Monday, June 11, 2012

Mismatch.com


Moving from the Midwest to the West Coast meant getting acclimated to the climate change.  No more fiercely cold winters or broiling summers.  Just chill, fog, rain and sun; often on the same day.  Then there was the social climate.  In the mid-90s, I attended a tech fair in San Francisco.  At one busy table was a group of women promoting their new company called Match.com.  Anything online was still a new concept and Internet personals were a promising option to the social maze of San Francisco.  I took the free membership and set up my online profile, then spent the next few weeks trying to crack the code of others.  I wasn’t having much luck.  My emails usually went unreplied, or the responses suggested I was a suspect rather than a suitor.  One evening I received a message that looked promising. The sender was a single mom, 33 years old, a professional who described herself as a legal advocate for men in child custody disputes.  We started a conversation, sharing interests in music and politics, and over the next week our emails and phone conversations were refreshing in a city where people “networked” but rarely stuck with their connections.

We discussed getting together, but the 30 miles of time and traffic to her place in San Jose meant planning for a weekend.  To be honest, I was in no hurry.  Some years earlier, I had become involved with a woman who, shortly after we met, left town for a summer job.  Our letters while she was away greatly enriched our relationship.  It was an experience I still value.  It was also a lesson for all the times I’d rushed in, letting expectations get ahead of me.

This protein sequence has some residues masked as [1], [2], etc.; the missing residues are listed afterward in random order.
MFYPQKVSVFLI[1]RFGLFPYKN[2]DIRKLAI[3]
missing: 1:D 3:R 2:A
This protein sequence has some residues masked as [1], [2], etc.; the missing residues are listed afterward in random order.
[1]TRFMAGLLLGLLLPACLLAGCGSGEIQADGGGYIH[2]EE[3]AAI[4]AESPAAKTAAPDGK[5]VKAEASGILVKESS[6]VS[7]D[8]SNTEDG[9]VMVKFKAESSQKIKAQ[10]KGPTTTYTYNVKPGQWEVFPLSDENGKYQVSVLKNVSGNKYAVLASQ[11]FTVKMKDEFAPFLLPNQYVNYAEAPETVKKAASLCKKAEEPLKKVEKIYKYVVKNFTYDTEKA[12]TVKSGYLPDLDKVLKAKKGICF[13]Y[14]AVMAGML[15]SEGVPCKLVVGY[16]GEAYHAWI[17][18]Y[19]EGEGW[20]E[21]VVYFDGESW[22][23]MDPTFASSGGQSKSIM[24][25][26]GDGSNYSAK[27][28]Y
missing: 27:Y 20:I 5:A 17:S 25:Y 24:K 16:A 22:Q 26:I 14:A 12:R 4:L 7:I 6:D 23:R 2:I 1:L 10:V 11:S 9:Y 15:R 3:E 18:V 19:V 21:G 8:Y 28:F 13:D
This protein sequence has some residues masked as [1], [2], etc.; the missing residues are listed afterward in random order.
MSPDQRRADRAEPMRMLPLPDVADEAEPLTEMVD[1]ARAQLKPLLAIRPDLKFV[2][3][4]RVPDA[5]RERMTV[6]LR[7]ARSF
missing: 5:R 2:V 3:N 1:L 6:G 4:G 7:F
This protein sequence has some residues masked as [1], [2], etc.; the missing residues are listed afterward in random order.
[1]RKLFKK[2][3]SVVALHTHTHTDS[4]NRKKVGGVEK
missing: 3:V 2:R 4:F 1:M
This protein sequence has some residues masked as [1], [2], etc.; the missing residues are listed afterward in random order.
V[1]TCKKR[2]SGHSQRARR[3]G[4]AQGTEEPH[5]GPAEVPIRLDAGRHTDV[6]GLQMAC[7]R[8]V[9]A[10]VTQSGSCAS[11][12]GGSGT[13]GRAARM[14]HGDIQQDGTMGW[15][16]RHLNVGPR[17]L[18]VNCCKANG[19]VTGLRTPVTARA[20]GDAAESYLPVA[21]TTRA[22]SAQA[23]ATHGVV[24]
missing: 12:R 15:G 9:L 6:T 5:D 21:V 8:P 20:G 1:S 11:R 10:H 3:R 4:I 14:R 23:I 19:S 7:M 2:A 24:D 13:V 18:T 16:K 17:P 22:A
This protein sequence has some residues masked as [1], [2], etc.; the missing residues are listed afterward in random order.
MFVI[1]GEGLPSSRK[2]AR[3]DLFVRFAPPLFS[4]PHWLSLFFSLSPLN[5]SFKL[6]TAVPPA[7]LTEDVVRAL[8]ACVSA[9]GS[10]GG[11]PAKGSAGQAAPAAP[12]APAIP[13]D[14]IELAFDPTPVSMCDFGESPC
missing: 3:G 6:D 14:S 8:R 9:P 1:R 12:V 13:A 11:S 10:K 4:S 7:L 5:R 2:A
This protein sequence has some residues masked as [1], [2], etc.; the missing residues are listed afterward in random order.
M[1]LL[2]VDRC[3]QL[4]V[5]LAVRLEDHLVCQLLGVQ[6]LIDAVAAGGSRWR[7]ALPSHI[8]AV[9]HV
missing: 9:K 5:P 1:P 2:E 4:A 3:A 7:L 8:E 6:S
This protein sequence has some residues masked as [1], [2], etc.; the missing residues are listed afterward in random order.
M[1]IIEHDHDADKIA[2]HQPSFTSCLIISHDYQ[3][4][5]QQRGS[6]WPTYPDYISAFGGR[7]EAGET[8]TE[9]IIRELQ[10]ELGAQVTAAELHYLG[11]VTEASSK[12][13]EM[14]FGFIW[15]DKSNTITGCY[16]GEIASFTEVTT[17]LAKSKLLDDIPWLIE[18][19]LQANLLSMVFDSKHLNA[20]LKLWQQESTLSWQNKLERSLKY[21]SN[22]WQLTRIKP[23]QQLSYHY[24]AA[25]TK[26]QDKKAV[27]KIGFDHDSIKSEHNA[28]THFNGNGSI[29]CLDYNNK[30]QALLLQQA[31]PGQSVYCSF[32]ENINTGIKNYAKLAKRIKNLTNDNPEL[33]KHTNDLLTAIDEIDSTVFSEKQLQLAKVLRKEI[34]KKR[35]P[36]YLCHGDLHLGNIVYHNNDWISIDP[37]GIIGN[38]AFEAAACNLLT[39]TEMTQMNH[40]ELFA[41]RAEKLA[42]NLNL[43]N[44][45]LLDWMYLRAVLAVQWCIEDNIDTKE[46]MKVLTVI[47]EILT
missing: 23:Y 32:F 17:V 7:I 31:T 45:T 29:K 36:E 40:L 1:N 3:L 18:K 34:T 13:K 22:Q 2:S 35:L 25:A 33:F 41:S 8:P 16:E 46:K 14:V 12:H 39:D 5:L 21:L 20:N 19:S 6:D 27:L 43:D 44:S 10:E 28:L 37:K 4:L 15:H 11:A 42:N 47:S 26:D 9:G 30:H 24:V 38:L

My new friend and I continued talking over the next week.  The following Sunday morning, I received an email from her saying that she and her friends would be having brunch across the bay in Berkeley, and would I like to join them.  Yes, I responded.  It was nearby and would be a good day to meet and finally spend some time in person.  Through the city and over the bridge I drove.  Arriving in Berkeley, I was blessed by the parking gods with a spot only three blocks from my destination.  As I entered the busy and popular restaurant, a hand went up on the far side.  It felt good to be recognized and welcomed.  I walked over and greeted my date and her three friends, who were sitting comfortably in a booth.  They had already eaten.  After the formal smiles and head nods, I then noticed that no one was making room for me to sit down.  I pulled up an empty chair from a nearby table, sat down and ordered a coffee from the annoyed waitress who kept squeezing past me. The group seemed friendly enough, and I began talking with my friend.  She had seated herself on the inside, which caused me to speak directly past the person next to her, who was nice, but gave me the sense that I was going through a translator.  Fortunately, the scene didn’t last very long.  When the check was paid, we made our way out the door with the rest of the dispersing crowd. 

It was a beautiful morning, and I was anxious to spend time with my new friend.  The fog had burned off, the sun was bright, and the air was freshly clear.  Just the kind of perfect weather one imagines in the Bay Area.  As we stood outside, I asked my friend what she would like to do next.  “Oh, we have plans,” she said casually.  And the four walked off, piled into a sedan, and drove off into the Kalifornia sunshine.

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